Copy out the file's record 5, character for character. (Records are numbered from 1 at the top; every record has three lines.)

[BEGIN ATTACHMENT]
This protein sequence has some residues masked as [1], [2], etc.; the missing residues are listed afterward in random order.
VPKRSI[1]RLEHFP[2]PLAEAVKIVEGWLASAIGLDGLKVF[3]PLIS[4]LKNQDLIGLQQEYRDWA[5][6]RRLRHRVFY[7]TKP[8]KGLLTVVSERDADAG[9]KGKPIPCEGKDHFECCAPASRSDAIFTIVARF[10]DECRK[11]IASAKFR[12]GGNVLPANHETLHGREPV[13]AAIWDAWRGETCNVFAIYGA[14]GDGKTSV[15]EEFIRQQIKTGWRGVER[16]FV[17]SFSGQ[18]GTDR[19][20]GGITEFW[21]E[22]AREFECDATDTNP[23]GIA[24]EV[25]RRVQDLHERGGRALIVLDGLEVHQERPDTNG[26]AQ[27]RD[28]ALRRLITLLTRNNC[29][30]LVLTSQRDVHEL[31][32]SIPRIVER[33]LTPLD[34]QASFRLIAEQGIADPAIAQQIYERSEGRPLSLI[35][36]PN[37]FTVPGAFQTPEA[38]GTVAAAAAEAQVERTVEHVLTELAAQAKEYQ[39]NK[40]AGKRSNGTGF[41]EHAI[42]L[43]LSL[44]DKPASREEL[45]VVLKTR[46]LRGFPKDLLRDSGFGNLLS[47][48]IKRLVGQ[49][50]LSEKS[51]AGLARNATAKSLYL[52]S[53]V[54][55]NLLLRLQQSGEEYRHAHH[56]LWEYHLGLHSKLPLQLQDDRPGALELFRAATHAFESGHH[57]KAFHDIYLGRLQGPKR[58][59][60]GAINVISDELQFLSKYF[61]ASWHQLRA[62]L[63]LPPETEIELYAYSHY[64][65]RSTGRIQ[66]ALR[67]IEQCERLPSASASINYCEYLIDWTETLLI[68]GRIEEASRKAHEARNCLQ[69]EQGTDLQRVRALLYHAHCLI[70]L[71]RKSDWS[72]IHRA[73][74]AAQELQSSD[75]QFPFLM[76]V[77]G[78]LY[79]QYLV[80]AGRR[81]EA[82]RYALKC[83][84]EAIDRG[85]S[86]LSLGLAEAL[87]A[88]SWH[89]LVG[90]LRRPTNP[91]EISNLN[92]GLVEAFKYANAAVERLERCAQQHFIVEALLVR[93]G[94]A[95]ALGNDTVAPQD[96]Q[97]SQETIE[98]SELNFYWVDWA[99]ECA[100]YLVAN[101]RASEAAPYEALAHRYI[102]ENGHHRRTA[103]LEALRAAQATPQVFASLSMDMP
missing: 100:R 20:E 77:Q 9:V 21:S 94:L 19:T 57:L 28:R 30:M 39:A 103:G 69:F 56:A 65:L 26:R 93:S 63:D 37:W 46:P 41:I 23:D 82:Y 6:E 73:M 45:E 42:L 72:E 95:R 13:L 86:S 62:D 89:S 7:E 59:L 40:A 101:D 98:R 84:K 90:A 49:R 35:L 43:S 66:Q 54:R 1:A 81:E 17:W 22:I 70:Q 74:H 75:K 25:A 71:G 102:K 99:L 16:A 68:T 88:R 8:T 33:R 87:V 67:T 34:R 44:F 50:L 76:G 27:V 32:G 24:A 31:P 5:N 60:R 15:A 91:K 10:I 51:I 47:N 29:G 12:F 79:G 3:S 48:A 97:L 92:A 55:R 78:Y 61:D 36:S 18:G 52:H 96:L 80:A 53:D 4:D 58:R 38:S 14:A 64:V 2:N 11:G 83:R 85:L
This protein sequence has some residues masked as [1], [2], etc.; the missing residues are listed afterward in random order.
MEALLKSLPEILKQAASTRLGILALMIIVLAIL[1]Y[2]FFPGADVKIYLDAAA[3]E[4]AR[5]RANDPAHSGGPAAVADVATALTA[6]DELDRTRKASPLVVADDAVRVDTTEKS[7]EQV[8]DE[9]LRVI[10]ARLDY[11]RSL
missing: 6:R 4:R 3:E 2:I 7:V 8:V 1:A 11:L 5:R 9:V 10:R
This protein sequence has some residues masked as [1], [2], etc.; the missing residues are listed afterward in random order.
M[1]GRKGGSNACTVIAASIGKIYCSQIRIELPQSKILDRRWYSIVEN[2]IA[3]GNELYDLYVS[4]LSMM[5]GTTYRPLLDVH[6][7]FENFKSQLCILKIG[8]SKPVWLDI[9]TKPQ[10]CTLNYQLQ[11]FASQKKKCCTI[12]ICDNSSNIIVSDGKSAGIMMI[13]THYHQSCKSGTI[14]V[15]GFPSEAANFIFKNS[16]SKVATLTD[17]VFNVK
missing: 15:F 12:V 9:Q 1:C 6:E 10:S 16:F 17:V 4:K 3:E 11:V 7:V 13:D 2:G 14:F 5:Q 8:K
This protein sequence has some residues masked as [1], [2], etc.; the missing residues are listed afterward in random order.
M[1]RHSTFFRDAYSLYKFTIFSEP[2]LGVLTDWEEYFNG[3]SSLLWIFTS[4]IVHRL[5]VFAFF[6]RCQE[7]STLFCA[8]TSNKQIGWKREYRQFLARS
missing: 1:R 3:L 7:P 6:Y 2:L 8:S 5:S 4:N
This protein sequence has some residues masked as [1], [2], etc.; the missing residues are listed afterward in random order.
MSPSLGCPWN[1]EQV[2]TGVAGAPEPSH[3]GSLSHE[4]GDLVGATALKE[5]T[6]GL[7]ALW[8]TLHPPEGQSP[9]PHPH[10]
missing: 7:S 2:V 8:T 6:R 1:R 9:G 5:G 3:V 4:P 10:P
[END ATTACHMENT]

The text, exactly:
This protein sequence has some residues masked as [1], [2], etc.; the missing residues are listed afterward in random order.
MSPSLGCPWN[1]EQV[2]TGVAGAPEPSH[3]GSLSHE[4]GDLVGATALKE[5]T[6]GL[7]ALW[8]TLHPPEGQSP[9]PHPH[10]
missing: 7:S 2:V 8:T 6:R 1:R 9:G 5:G 3:V 4:P 10:P